Sex Secrets of Environmental History: grocery shopping


Sex Secrets of Environmental History: grocery shopping


Posted 14 September 2011, by Barbara Cuerden, Creaturality,



From Virginia Scharff: Man and Nature! (Sex secrets of Environmental History)

Chapter Two in Human/Nature: Biology, Culture and Environmental History

In terms of rhopography, Virginia Scharff has analyzed, calculated, and drawn conclusions from hacking through the jungle of the grocery expeditions that most women with families are forced to do every week. I can’t put it any better than she has:
[Women’s] their domestic work remains ecologically transformative in ways that tend to be incremental rather than cataclysmic, easier to see in the aggregate than in the particular…

Let me try to make a trivial part of that work visible by turning a personal anecdote into a story about environmental history. One fall day I returned from the grocery store annoyed, as I often am, by the fact that getting food into our household had once again cost me an hour and a half of valuable writing time. …

Trudging back and forth from car to kitchen with my dozen bags, I began to wonder how much freight I was carrying that day. And so, turning annoyance into science, I went into the bathroom, got the scale, and put it on the kitchen floor. Then I weighed those groceries sack by sack. That day’s load, comprising most but by no means all of what I would purchase and carry during an average week’s grocery shopping, weighed in at 78 pounds.

Most weeks I end up at a grocery store four or five times because we’ve run out of milk or lettuce or coffee, or somebody has to take something to school for a class snack. I figure those extra trips add up, conservatively, to another 25 pounds of freight, but let’s round off my weekly total to one hundred pounds of groceries for a family of four. Multiply that by fifty-two weeks per year, and you’ve got me carrying fifty-two hundred pounds of groceries a year. That doesn’t seem too bad; only a bit over two and a half tons. But in the course of each shopping trip, I heft each item five times – from the shelf into the cart, from the cart to the conveyer belt, from the conveyer belt into bags, from the counter back into the cart [or if you are lucky there’s a bagger], from the cart to the car, the car to the house, and once in the house to whatever constitutes being ‘put away’ in my house. So it seems fair to me to multiply the total weekly weight of groceries by five in order to account for the number of times I lift and carry items to complete the job of ‘grocery shopping’. Reckoned this way, I haul a total of twenty-six thousand pounds or thirteen tons, of groceries a year before I’ve so much as opened a single can of tomatoes to make dinner.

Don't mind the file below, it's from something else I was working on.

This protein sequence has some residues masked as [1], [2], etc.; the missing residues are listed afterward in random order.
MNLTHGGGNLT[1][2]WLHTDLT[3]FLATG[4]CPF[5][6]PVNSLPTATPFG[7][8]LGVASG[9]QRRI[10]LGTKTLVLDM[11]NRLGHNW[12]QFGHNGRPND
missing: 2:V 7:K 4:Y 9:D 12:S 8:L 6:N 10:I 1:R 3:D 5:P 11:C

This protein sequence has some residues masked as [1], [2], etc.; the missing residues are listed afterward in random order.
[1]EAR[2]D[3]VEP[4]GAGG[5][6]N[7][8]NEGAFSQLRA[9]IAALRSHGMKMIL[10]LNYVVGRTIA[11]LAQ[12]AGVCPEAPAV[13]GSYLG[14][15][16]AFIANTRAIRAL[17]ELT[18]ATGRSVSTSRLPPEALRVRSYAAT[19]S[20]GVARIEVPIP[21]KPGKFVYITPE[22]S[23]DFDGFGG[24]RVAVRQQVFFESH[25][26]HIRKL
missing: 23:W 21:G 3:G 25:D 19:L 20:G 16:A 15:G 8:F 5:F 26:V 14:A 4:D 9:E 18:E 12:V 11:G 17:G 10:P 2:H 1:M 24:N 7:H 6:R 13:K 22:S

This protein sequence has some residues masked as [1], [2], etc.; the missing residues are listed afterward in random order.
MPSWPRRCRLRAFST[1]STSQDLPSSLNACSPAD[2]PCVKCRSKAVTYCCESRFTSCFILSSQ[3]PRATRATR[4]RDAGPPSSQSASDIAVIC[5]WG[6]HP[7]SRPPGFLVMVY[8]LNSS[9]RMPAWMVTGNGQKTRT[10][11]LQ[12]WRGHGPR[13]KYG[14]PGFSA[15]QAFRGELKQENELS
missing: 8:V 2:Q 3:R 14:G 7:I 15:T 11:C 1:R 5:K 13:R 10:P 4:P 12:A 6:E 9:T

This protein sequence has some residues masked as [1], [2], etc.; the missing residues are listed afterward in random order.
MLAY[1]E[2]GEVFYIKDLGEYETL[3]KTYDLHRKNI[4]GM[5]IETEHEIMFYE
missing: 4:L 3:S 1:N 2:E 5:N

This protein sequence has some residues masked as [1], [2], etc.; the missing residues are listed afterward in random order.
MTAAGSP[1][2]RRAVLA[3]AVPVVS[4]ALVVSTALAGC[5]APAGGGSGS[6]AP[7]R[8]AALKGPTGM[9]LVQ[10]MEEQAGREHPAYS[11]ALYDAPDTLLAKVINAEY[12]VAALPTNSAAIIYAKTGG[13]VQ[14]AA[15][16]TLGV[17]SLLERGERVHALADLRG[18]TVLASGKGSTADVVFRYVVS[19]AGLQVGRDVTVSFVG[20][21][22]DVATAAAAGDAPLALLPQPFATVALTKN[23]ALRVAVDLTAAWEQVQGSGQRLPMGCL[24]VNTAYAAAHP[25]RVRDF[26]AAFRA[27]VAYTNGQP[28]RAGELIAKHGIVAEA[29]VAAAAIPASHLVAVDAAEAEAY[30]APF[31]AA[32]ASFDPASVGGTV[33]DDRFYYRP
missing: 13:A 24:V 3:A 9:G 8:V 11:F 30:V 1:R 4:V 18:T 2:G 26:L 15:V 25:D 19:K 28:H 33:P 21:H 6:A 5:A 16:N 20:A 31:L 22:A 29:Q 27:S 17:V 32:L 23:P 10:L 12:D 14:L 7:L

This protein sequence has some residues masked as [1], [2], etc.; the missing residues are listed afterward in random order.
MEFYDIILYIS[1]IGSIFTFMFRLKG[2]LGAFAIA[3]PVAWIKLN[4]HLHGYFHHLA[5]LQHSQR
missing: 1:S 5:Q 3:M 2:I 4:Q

… this problem is pretty boring. But being tiresome doesn’t rule it out as a description of a meaningful encounter with nature through work. I have risked boring you in order to demystify the mingling of production and consumption,of work and leisure, of mechanization and labor power, of nature and culture: a woman shopper’s encounter with gravity, a tomato’s encounter with a can. This isn’t very sexy stuff, but it is, I assure you, essential to reproducing human organisms. If I don’t do this work, people in my house don’t eat.

So, think: What percentage of that tomato is packaging? Where does all that varied and hefty stuff come from? Why do I choose to buy and carry and process and dispose of the particular things I do – Mexican tomatoes and South American ground beef, spaghetti from Italy and oranges from Florida, Corn Pops from Battle Creek and Budweiser from st. Louis? Pretty soon I am thinking about bulk marketing and recycling, about takeout food fast food and home delivery pizza, about McDonald’s burgers and the Amazon rainforest, about the global economy and ecology of eating middle-class America today. Follow the trails of human encounters with nature outward, from the grocery bags in my kitchen, and I think you’ll see some of the possibilities of women’s environmental history. …

These tedious and domestic details are not, I know, heroic rendezvous between man and nature, dramas of dominance and submission, tragedies or triumphs. They are little didactic lessons, seemingly devoid of sex or secrecy, significant only because they are endlessly iterated and replicated. They are the acts that keep the species going, boring, idiotic, fascinating. I suppose they have at least those attributes in common with the kinds of sex secrets I haven’t revealed in this essay…



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